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Re: The Importance of the Body

Post by dzogchungpa »

As far as I can tell, the Vajrayana is all about the body. In other parts of Buddhism, maybe not Zen so much, the body seems to be somewhat neglected, it's true. The importance of the body is one of the central themes of Reginald Ray's teaching and I think this is a great contribution on his part, see e.g. https://www.dharmaocean.org/meditation/ ... editation/.
There is not only nothingness because there is always, and always can manifest. - Thinley Norbu Rinpoche
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Re: The Importance of the Body

Post by Malcolm »

dzogchungpa wrote:As far as I can tell, the Vajrayana is all about the body. In other parts of Buddhism, maybe not Zen so much, the body seems to be somewhat neglected, it's true. The importance of the body is one of the central themes of Reginald Ray's teaching and I think this is a great contribution on his part, see e.g. https://www.dharmaocean.org/meditation/ ... editation/.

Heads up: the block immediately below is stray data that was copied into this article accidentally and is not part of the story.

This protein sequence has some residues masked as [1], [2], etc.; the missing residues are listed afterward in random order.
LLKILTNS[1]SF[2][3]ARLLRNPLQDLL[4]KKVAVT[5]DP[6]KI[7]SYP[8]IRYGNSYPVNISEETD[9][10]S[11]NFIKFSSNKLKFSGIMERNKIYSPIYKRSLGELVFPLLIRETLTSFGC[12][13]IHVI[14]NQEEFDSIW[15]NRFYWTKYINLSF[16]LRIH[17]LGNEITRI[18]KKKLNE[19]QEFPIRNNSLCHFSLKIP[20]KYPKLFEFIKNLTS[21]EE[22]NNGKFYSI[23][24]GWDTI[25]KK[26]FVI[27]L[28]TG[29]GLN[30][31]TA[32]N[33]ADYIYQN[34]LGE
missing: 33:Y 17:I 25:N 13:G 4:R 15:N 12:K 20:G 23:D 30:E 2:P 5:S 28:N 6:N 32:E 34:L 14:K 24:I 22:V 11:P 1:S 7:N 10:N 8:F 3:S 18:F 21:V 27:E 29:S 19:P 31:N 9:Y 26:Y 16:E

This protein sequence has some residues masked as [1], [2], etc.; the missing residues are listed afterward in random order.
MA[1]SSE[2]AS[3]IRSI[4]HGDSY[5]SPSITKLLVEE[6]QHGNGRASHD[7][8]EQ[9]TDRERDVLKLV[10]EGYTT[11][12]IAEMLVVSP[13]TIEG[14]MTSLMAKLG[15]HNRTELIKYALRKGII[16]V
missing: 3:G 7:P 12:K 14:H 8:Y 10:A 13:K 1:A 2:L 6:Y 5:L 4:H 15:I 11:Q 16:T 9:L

Noticing a central feature of Vajrayāna (the body) that is stressed over and over again in the teachings hardly rates as a "great contribution."

Secondly, the first foundation of mindfulness is the foundation of mindfulness of the body, so one cannot maintain that paths of renunciation neglect the body either.

The reality is that since the body culture of India and Tibet was only come to us in fragments and dribs and drabs, quite often people overlook the vast literature on physical cultural, health, and illness that exists in these traditions, or because of biomedical prejudice, ignore it.
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Re: The Importance of the Body

Post by dzogchungpa »

Malcolm wrote:Noticing a central feature of Vajrayāna (the body) that is stressed over and over again in the teachings hardly rates as a "great contribution."
Well, Ray does a lot more than "notice" it, but whatevs. :smile:
There is not only nothingness because there is always, and always can manifest. - Thinley Norbu Rinpoche
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Re: The Importance of the Body

Post by muni »

The body is important tool to realize selflesness nature, like diety practice as example.
This is not merely a flesh and bone 'thing'.
All phenomena outside and inside
Decay each moment, they have no power to remain. Tsultrim Gyamtso.
*I do not teach separation.* sz.

Wisdom beings know that we are not separate. This is why they are able to grant blessings."
https://garchen.net/wp-content/uploads/ ... ditate.pdf